Willy's life took its most obvious turn when he was caught cheating on his wife with another woman by his son Biff. It destroyed their father-son relationship, which was going pretty well up to that point. Biff loved his mother very much, respected her greatly, and could not fathom why his father would betray her in such a way. Biff was heartbroken, and wept when he discovered his father's treacherous actions. It came at an inopportune time for Willy too, because he'd rested many of his hopes and dreams on his son. Biff was headed to the University of Virginia before he'd flunked math and gone to talk to his father about it in Boston. He'd gone to discuss summer school and having Mr. Loman talk to his math teacher when he discovered another woman in his father's bathroom.
Although most of the book seems to revolve around Willy, and he appears to be the main character of the play, the heart of the play, its main issues, what can be called the "meat" or substance of the play, is rather centered on his son, Biff. Willy remains the same throughout the play, what is called a static character, because he undergoes little inner change, while Biff is the dynamic character, undergoing important inner change throughout the course of the play. Biff discovers who he is. He is NOT all that his father built him up to be, a successful business man who is well-liked by everyone and thought highly of. He is a man of the outdoors, a man not meant for the office, a simple man. (Granted, he is also a thief, but that is an unfortunate side quality, and there is definitely some complicated reasoning behind that.) This discovery about himself leads him to be completely honest with his father, and Willy does not know how to react. He breaks down and wants to run from Biff's words, but Biff doesn't let him. Disappointed that his son will never become what he wanted him to, Willy Loman is distraught. He does not know where to turn. The climax of the play occurs during the big argument between Willy and Biff, in which Linda and Happy are around to witness. Here, Biff lays down the rubber tube from the gas pipe on the table, determined to address every issue between them, including addressing the fact that Biff had been under arrest for a couple months out West. He no longer wants to fight with his father and thinks that laying everything out on the table will help solve their previously unspoken issues, yet Willy is in denial. He does not want to listen and tries to escape. Biff eventually breaks down completely, in tears, and Willy finally comes to realize that his son does indeed love him. After this rather climatic event, everything appears to relax and run smooth again.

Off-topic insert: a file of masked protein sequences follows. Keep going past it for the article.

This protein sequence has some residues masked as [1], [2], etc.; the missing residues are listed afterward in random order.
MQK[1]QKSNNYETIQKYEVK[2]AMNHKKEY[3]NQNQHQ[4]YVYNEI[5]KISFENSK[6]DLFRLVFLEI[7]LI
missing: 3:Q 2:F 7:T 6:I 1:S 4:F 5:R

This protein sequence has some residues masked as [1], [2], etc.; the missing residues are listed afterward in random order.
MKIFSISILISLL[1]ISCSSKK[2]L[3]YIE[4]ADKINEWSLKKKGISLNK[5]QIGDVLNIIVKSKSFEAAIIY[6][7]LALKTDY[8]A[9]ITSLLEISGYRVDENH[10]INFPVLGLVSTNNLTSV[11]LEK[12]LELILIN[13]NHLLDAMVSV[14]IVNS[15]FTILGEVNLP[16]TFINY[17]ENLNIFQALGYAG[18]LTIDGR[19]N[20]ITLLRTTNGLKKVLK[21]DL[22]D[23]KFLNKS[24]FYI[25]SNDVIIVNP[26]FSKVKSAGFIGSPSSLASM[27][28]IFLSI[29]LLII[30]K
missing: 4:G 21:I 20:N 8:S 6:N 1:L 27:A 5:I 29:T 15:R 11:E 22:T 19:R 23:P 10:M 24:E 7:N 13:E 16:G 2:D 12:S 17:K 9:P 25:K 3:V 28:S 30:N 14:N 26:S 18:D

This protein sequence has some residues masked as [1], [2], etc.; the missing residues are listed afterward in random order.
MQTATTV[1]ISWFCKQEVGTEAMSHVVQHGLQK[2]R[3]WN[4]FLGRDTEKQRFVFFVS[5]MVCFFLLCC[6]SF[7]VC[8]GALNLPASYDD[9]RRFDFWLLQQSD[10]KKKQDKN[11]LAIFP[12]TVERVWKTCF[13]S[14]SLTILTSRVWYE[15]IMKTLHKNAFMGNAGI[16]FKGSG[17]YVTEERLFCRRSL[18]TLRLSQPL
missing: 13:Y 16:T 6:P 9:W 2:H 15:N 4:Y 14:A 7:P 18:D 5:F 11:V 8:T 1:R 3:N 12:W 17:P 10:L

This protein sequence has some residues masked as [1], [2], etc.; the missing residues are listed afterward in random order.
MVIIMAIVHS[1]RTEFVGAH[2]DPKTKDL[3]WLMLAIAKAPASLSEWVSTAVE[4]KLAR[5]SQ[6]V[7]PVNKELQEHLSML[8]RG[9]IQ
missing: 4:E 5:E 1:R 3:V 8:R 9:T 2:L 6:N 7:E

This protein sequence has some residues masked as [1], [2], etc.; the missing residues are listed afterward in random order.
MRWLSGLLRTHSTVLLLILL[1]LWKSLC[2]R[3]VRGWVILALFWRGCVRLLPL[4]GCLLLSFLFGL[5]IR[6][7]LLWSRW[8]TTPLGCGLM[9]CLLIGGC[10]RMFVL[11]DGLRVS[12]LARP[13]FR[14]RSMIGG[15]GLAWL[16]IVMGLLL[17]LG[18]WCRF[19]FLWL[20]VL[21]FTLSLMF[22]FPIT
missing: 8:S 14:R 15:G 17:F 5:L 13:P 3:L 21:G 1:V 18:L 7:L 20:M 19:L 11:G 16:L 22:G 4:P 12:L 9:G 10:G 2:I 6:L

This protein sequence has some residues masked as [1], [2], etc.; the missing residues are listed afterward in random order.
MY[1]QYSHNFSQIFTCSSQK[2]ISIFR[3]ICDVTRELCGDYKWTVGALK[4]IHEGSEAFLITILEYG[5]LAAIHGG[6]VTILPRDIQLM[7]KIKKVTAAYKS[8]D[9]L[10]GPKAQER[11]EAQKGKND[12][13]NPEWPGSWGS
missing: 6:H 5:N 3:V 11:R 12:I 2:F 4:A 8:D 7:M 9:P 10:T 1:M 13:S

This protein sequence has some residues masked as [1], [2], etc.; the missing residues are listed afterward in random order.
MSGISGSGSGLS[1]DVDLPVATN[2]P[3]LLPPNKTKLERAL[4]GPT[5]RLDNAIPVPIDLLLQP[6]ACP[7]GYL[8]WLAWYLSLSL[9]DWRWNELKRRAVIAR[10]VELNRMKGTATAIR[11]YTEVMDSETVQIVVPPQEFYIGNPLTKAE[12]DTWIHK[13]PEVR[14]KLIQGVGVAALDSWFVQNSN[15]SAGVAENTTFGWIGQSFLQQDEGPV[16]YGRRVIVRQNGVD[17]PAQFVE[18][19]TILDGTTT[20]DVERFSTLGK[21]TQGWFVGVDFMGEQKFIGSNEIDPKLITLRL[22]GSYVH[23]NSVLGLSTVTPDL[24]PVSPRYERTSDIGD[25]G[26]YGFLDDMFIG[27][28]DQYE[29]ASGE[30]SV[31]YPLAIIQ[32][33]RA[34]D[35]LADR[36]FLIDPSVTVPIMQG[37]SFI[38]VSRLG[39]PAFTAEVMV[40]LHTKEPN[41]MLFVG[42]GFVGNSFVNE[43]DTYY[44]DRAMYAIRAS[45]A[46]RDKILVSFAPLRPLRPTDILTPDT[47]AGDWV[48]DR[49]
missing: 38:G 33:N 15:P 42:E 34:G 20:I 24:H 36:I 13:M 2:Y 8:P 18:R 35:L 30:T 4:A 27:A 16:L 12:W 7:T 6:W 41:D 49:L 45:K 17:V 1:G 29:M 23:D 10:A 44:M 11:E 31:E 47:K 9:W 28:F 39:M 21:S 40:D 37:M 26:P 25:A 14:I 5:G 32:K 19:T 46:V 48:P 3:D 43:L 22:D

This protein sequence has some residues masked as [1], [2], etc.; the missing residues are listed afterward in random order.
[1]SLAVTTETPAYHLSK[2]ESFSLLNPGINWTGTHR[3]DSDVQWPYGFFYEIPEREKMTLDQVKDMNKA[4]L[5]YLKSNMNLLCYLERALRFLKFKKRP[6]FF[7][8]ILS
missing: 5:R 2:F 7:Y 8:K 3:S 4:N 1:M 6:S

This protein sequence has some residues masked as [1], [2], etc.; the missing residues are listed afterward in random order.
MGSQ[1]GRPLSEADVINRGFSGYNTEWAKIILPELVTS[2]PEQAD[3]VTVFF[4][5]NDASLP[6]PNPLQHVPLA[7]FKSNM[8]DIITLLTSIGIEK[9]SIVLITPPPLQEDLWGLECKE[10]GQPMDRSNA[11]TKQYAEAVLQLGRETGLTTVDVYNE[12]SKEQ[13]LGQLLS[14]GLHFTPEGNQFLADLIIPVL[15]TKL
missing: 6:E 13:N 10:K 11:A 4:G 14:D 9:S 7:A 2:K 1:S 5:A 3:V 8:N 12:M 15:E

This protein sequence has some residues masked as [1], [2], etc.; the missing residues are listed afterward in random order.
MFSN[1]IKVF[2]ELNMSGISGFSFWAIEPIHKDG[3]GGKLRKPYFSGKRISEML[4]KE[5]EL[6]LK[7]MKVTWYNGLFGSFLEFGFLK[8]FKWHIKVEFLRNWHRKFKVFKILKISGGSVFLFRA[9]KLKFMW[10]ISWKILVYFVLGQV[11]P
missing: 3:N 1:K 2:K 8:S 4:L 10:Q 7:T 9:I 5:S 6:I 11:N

Biff's self-realization creates a fair amount of drama in the play, one, because he came to this realization in the middle of running away from the office of the man he'd just stolen from and two, because telling his father caused Willy to inform the boys that he was fired. It came as a shock to Biff and Happy, who know they now have to step up and help out their family more with household income. It further contains elements of drama in that it goes against everything Biff was brought up believing, all the brain washing Willy put Biff through, all the hopes and dreams laid on him even as a young child and throughout his teens. He'd always felt guilty for not going into business like his father wanted him to, but it appears that when he came to his self-realization, Biff was able to shrug the weight of this guilt off and accept himself for who he knows himself to be.